Chromolithographs of The Great Water Lily 1854.

These magnificent colour lithographs are to be found in Victoria Regia, or, The Great Water Lily of America:
With a Brief Account of its Discovery and Introduction into Cultivation (1854), a work by amateur botanist John Fisk Allen which documents his attempts to propagate the Amazon’s Victoria regia (now called Victoria amazonica) in the more northerly climes of his hometown of Salem, Massachusetts.

The wonderfully lavish plates accompanying the slim volume are the work of the British-born printer William Sharp, who is credited with creating the very first chromolithograph on American soil — a portrait of Reverend F. W. P. Greenwood.
These images produced for John Fisk Allen’s book are, according to Christies, the “very first colour-printed lithographs produced in America”.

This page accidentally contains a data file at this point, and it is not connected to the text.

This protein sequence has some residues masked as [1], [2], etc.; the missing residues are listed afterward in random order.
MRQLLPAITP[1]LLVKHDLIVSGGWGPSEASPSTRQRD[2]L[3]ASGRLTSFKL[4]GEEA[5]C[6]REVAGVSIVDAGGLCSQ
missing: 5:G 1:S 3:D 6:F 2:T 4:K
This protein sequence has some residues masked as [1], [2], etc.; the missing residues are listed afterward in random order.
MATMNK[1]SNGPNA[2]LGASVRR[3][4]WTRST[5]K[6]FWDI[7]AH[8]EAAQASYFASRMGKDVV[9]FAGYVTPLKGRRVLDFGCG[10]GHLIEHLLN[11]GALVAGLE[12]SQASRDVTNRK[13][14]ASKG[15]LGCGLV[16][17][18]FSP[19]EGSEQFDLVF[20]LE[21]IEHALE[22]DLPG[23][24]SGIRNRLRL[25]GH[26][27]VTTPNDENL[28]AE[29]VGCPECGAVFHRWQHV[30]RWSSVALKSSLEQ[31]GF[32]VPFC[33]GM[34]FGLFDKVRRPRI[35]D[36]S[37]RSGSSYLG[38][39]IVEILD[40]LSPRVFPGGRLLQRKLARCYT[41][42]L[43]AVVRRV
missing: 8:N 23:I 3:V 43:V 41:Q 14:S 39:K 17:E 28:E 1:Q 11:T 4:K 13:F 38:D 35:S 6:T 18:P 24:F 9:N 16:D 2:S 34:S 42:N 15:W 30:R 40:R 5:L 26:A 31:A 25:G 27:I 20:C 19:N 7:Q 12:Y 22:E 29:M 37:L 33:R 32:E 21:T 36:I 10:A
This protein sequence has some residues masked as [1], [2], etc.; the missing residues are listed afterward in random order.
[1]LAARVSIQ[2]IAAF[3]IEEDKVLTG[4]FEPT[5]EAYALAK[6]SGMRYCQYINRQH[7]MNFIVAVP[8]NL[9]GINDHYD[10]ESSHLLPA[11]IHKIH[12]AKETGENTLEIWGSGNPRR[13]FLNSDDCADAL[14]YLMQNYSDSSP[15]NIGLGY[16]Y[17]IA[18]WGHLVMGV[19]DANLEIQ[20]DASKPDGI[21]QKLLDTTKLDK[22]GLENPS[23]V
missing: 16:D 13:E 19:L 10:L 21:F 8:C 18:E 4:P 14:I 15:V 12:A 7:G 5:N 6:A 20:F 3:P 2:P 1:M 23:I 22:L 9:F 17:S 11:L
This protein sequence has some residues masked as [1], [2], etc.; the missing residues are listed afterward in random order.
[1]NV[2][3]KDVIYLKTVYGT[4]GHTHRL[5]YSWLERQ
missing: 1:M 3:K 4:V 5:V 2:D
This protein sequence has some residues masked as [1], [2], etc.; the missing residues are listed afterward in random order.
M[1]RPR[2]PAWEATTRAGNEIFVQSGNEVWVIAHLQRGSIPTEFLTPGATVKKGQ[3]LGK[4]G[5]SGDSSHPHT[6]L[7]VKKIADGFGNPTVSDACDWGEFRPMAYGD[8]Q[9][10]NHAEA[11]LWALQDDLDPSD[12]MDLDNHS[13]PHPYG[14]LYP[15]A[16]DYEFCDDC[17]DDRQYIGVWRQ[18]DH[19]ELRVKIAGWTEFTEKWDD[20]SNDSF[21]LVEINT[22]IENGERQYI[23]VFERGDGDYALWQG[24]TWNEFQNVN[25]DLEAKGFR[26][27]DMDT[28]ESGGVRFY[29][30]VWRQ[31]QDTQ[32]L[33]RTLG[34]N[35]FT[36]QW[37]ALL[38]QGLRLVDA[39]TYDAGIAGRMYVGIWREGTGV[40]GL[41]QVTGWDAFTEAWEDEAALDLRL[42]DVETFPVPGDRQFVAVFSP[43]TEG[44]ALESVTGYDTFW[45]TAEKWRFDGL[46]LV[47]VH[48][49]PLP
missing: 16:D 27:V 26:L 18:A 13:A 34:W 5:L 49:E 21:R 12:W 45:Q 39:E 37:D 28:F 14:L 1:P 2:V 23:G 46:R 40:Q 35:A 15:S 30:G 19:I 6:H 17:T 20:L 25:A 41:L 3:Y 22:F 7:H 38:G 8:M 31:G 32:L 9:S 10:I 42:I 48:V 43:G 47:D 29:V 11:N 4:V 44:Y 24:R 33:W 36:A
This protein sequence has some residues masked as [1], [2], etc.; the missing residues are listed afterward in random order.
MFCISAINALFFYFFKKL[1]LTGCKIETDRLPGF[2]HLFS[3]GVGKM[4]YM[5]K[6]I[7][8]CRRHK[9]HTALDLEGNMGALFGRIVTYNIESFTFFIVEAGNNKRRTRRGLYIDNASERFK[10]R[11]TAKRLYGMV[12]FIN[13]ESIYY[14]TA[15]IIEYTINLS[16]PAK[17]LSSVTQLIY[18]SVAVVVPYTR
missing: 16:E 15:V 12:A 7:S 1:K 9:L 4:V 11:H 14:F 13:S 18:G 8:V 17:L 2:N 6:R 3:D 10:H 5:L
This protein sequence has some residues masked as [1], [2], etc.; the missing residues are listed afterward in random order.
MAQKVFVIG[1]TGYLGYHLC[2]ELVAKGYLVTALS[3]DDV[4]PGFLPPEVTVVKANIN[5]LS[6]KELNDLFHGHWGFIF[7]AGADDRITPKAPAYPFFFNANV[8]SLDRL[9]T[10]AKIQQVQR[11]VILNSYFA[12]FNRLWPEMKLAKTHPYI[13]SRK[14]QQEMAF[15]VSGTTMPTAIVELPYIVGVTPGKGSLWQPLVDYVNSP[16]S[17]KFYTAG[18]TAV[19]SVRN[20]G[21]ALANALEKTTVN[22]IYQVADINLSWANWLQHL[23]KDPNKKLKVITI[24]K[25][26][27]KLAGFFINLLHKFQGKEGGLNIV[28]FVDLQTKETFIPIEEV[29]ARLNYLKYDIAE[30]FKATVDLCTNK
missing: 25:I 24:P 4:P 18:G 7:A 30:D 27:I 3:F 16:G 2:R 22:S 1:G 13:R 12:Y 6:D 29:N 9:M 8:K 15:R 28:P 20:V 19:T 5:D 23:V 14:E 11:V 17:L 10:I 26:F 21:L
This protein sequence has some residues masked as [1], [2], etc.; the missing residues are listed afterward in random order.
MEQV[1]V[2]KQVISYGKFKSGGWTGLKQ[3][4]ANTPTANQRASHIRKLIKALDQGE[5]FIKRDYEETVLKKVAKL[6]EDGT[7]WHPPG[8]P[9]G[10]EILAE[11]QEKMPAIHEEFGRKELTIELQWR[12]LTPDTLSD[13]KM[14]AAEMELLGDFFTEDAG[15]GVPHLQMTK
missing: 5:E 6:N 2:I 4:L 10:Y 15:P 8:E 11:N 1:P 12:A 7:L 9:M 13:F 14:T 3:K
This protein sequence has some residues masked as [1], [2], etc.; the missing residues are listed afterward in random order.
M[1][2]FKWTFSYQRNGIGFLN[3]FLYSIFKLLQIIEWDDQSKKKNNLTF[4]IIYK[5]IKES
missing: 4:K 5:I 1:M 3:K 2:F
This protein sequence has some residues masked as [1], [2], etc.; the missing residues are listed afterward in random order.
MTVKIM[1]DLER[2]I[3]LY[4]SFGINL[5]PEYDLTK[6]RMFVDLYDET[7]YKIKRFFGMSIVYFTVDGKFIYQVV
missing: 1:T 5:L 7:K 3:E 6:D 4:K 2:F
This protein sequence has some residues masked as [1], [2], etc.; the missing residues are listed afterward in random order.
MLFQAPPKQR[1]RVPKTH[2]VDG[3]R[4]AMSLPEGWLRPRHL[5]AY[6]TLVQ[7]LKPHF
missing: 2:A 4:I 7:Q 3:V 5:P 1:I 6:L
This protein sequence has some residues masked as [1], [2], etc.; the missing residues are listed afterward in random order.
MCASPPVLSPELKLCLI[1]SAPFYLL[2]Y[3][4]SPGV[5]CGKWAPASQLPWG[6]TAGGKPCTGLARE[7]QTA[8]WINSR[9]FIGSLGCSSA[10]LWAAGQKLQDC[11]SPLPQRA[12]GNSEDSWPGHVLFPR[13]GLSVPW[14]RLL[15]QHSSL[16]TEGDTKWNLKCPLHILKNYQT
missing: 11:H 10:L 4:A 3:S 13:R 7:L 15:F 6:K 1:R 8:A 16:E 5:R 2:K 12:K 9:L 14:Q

Why they are ignoring the Greenwood portrait, we are not quite sure: it could be that they mean a first in the context of large scale colour printing, as opposed to a one off; or perhaps it is a reflection that some believe it likely that the Greenwood portrait was actually a lithotint with colours printed from a single rather than the multiple stones normally associated with chromolithography.

In any case, with their bold and stunning depth of colours, these water lily images by Sharp stand out as some of the finest examples of chromolithography, an art which at the time was only in its infancy.
Source: William Sharp’s Chromolithographs of The Great Water Lily (1854) | The Public Domain Review

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